So What’s Going on in the Market?: The Rand Quarterly Market Report for the Northern New Jersey Region for 2015Q4

NJ GRAPHS-BHG_Q4-2015 QMR-1-2The Northern New Jersey housing market finished 2015 in a flourish, with sharp increases in sales and emerging signs of meaningful price appreciation. As 2016 begins, the region seems to be moving into a fully-realized seller’s market that will be characterized by declining inventory, increasing sales, and rising prices.

Sales were up over 8% for the region, rising in every county in the Report. Closings have now been trending up for about five years, ever since the market stabilized after the correction precipitated by the financial crisis of 2008-09. Although we are not yet at transactional levels that we saw during the last seller’s market of the mid-2000’s, the number of homes sold in 2015 was about 40% higher than at the bottom of the market.

Although prices were basically flat, they showed signs of emerging “green shoots.” The regional sales price was up less than 1%, but it did mark the third straight year of rising prices, even though the increases have been marginal. On the other hand, pricing is now about 8% higher than at the bottom of the market, so the trend is generally positive. Interestingly, pricing was stronger in the middle of the market, with mid-priced counties like Passaic generally faring a little better than higher-priced areas like Bergen or Morris.

Most importantly, we are starting to see a tightening of inventory. The industry measures the impact of inventory by calculating the “months of inventory” remaining on the market: i.e., the number of homes for sale divided by the average monthly transactions. So, for example, if we have 1,000 homes for sale and we close about 100 sales a month, we say that’s about 10 months of inventory. According to industry standards, six months worth of inventory signals a balanced market: any less, and we are likely to see too many buyers chasing too few homes, which will tend to lead to multiple offer situations, then bidding wars, and ultimately higher prices. Well, right now, we’re starting to see markets that are under 10 months of inventory, with some trending toward six months, signaling that we are moving into a tighter market.

Going forward, we believe that we are heading for a seller’s market. Sales have now been increasing for almost five years, and at some point that increased buyer demand is going to start driving down inventory and driving up pricing. The economic fundamentals are all good: homes are priced at 2004 levels (without even adjusting for inflation), interest rates are still near historic lows, and the regional economy is stable. Accordingly, we expect that the region will experience rising sales and prices through a robust spring market and throughout 2016.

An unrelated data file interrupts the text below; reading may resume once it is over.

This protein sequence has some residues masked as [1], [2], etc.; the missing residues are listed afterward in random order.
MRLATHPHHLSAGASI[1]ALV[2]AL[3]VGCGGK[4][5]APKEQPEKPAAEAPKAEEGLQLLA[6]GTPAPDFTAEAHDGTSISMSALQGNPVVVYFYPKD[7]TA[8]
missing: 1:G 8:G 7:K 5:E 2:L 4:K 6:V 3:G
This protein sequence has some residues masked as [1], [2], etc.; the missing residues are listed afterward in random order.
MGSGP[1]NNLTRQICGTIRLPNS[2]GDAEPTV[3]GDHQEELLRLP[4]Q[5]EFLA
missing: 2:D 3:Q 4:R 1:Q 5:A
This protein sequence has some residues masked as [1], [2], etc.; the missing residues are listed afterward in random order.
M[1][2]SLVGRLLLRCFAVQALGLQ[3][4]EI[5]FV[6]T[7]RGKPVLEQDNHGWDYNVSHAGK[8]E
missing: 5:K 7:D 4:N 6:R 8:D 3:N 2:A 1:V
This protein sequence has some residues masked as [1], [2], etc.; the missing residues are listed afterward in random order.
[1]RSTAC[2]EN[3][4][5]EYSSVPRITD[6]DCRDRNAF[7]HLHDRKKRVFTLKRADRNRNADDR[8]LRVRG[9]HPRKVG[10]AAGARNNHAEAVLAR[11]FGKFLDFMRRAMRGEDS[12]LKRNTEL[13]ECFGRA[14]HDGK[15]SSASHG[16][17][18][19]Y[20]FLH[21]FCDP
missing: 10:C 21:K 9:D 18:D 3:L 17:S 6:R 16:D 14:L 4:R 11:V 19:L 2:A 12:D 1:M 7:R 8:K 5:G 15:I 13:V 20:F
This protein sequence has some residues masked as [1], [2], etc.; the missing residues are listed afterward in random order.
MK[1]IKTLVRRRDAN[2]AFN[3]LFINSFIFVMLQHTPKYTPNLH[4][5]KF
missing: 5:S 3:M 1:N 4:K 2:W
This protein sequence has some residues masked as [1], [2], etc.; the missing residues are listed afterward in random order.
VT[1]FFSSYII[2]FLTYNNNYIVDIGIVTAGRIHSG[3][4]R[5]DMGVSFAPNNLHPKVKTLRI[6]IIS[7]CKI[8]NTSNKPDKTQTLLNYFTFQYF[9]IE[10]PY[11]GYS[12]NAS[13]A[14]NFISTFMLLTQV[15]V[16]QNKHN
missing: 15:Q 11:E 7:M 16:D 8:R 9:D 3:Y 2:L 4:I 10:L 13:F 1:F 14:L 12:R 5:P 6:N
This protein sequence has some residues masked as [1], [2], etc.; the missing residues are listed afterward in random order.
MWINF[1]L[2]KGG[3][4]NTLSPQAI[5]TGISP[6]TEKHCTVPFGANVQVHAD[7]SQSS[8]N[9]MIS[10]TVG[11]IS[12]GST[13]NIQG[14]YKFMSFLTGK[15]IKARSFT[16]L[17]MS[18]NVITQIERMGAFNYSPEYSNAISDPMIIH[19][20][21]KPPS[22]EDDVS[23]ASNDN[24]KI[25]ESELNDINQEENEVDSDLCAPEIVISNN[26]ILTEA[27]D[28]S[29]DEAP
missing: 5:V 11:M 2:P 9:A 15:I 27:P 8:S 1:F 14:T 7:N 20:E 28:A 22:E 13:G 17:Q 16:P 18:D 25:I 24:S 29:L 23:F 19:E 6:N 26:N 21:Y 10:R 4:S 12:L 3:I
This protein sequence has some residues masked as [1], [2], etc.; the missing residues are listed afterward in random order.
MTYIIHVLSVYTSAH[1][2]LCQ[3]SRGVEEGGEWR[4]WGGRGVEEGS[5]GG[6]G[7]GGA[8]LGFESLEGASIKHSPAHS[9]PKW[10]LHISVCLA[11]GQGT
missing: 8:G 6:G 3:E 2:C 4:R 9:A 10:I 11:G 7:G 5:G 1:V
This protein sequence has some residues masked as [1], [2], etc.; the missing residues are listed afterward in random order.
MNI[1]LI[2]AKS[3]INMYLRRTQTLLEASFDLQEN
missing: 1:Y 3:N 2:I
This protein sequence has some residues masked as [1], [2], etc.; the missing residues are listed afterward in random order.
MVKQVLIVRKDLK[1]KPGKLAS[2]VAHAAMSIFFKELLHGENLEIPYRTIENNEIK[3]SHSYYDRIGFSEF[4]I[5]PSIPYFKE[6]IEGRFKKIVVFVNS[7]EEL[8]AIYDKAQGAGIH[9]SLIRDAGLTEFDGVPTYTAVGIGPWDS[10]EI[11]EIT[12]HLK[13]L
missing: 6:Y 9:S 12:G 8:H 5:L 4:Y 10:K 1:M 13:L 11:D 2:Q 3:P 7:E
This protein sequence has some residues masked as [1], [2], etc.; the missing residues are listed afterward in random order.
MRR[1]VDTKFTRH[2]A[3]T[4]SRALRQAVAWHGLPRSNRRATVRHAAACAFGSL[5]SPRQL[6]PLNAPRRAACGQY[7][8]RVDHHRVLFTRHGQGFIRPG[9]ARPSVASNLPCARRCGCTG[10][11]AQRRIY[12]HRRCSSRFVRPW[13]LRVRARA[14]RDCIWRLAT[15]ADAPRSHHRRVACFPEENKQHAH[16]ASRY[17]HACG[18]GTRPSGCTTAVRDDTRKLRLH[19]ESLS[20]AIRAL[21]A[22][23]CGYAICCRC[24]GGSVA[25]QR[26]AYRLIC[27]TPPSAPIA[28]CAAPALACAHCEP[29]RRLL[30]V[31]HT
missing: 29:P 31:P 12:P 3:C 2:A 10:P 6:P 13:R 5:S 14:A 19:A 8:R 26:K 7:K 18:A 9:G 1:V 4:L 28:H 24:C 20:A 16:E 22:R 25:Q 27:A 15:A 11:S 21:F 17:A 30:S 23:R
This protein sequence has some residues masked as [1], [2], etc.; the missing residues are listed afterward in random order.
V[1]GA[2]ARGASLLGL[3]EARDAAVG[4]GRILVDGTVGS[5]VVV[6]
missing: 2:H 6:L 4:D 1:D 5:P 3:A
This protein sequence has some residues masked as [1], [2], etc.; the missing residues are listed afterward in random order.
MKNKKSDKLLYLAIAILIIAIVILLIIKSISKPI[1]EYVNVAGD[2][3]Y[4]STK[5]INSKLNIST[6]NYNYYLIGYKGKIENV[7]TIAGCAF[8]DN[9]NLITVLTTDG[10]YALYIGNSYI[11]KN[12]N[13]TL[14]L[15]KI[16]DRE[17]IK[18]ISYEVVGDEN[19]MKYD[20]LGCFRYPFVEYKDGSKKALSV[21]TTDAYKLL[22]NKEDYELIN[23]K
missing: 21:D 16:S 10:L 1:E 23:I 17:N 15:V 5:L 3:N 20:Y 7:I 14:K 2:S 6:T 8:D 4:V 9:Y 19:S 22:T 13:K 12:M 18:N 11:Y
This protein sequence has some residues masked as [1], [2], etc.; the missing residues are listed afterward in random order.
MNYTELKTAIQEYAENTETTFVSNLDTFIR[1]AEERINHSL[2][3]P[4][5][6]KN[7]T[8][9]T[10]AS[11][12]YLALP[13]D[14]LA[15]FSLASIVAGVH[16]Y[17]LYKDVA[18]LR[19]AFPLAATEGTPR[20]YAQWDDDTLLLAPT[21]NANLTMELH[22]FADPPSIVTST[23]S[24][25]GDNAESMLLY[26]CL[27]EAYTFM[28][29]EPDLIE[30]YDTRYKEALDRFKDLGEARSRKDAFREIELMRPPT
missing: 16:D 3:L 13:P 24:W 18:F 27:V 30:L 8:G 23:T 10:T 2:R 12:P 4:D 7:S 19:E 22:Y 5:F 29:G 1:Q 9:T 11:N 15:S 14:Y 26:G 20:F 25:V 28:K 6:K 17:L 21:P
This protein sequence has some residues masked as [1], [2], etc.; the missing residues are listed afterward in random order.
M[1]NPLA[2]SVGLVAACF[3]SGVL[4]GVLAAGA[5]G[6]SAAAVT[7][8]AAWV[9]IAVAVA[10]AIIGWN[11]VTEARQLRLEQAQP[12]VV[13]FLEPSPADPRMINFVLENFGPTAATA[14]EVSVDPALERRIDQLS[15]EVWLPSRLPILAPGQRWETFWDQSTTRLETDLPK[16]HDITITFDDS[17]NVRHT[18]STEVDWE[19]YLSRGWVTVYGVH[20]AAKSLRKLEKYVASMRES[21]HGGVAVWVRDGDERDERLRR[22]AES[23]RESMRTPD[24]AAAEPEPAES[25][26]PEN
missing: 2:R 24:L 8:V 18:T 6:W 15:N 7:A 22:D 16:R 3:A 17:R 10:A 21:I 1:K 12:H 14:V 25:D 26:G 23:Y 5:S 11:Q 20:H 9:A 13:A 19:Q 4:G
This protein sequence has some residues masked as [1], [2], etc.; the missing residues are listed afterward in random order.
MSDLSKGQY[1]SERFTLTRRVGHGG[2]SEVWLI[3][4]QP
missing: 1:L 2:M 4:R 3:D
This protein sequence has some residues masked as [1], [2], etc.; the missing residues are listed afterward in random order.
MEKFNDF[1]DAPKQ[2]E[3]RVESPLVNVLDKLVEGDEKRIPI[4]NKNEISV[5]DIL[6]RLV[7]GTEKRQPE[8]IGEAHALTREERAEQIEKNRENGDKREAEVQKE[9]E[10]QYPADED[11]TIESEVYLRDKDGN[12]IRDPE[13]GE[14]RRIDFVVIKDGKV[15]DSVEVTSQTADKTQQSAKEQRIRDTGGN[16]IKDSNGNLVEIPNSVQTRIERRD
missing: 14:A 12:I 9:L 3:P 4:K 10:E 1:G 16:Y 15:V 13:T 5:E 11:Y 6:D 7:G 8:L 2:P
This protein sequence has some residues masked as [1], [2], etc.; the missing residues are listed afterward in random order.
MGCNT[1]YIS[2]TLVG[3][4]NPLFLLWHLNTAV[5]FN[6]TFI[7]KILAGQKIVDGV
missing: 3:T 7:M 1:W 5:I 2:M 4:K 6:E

Editor’s Note: We are delighted to present this comprehensive Report on the Northern New Jersey housing market for the first time. Although we have been providing reports to our clients on the Bergen, Passaic, and Morris County markets for several years, we are now expanding our focus to also cover Hudson, Essex, and Sussex Counties.

To learn more about Better Homes and Gardens Rand Realty, visit their website and Facebook page, and make sure to “Like” their page. You can also follow them on Twitter.

Posted on February 8, 2016 at 9:49 am
James Troia | Category: Rand Country Blog | Tagged , , , , , , , , , ,

So What’s Going on in the Market?: The Rand Quarterly Market Report for Westchester and the Hudson Valley Region for 2015Q4

NY GRAPHS-BHG_Q4-2015 QMR-1-10The Westchester and Hudson Valley regional housing market finished 2015 strong, with another surge in activity that drove sales up almost 17% for the year. And although this sustained increase in buyer demand has not yet had its expected impact on pricing, declining levels of inventory are now signaling that meaningful price appreciation is imminent.

In other words – welcome to the seller’s market! As we have noted before in this Report, our housing market tends to run in approximately 15-year cycles from the beginning of a seller’s market to the end of a buyer’s market. We saw this cycle play out from 1981-1997, with prices and activity rising for about seven years through most of the 1980s (the “seller’s market”) and then falling for about eight years from 1989-1997 (the “buyer’s market”). And we saw it again in another 15-year period from the seller’s market that started in the late 1990s, ran through the crash of 2008-09, and then transitioned to the buyer’s market that ran through the past few years.

Well, as we come into 2016, we are now on the cusp of a new cycle, a seller’s market that has been slow to develop over the past few years, but is now showing real signs of taking off. Here are some of the reasons why:

First, sales activity has now been generally up for over four years. Year-on-year sales have now gone up for 14 out of the past 16 quarters, culminating in almost 13,500 single-family sales this year – the highest total we have seen since the height of the last seller’s market in 2005. By comparison, yearly regional closings routinely fell below the 10,000 sale mark after the market correction in 2008.

Second, inventory levels have dropped significantly, with some markets going below the crucial six-months-of-inventory mark. We measure inventory levels by looking at the “months of inventory” available at any given time on the market, which we calculate by taking the number of homes on the market and dividing them by the average number of homes that are selling every month. So, if we have 1,000 homes on the market, and we are selling about 100 homes on average every month, we say that we have about 10 “months of inventory.” According to industry standards, about six months of inventory signals a “balanced” market: anything less, and buyers chasing scarcity are likely to create bidding wars that will drive prices up. And for the first time in about 10 years, we’ve seen one of our markets go under six months of inventory, with Westchester single-family homes at about 5.1 and condos at about 3.9. The other markets are above six months, but they are definitely trending downward and are hitting levels we have not seen since the last seller’s market.

Third, as a result of declining inventory and rising demand, we are starting to see some “green shoots” in pricing at the county level. It doesn’t look like much, particularly since the overall regional price fell this year due to some regression in Westchester, but we are seeing a slight upward trend in most of the counties over the past several years. It takes time for changes in activity to impact pricing, but basic economics tells us that four years of rising sales coupled with a declining inventory should drive prices up.